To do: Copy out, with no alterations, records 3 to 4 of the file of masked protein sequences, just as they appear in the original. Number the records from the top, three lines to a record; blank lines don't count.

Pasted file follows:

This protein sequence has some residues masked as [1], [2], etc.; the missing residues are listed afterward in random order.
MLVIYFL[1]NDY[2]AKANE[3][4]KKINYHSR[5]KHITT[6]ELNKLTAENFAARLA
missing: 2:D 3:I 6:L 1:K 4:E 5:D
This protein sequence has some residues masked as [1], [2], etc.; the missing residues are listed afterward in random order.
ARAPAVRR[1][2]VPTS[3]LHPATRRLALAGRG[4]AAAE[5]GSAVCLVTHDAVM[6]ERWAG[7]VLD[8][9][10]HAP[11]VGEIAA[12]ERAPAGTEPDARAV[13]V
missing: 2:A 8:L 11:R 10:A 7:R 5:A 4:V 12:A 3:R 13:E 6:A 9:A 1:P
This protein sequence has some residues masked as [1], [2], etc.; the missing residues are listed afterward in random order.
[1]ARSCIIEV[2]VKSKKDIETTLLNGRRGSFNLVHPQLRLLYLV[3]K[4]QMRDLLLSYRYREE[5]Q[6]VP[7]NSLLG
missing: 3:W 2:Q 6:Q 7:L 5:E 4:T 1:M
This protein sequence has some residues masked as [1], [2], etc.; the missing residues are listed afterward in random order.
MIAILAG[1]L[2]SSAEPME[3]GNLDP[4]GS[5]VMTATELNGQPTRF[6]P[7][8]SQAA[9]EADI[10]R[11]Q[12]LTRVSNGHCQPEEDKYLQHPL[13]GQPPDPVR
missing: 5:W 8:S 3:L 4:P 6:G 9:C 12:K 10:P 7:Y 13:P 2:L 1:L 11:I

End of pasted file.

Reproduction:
This protein sequence has some residues masked as [1], [2], etc.; the missing residues are listed afterward in random order.
[1]ARSCIIEV[2]VKSKKDIETTLLNGRRGSFNLVHPQLRLLYLV[3]K[4]QMRDLLLSYRYREE[5]Q[6]VP[7]NSLLG
missing: 3:W 2:Q 6:Q 7:L 5:E 4:T 1:M
This protein sequence has some residues masked as [1], [2], etc.; the missing residues are listed afterward in random order.
MIAILAG[1]L[2]SSAEPME[3]GNLDP[4]GS[5]VMTATELNGQPTRF[6]P[7][8]SQAA[9]EADI[10]R[11]Q[12]LTRVSNGHCQPEEDKYLQHPL[13]GQPPDPVR
missing: 5:W 8:S 3:L 4:P 6:G 9:C 12:K 10:P 7:Y 13:P 2:L 1:L 11:I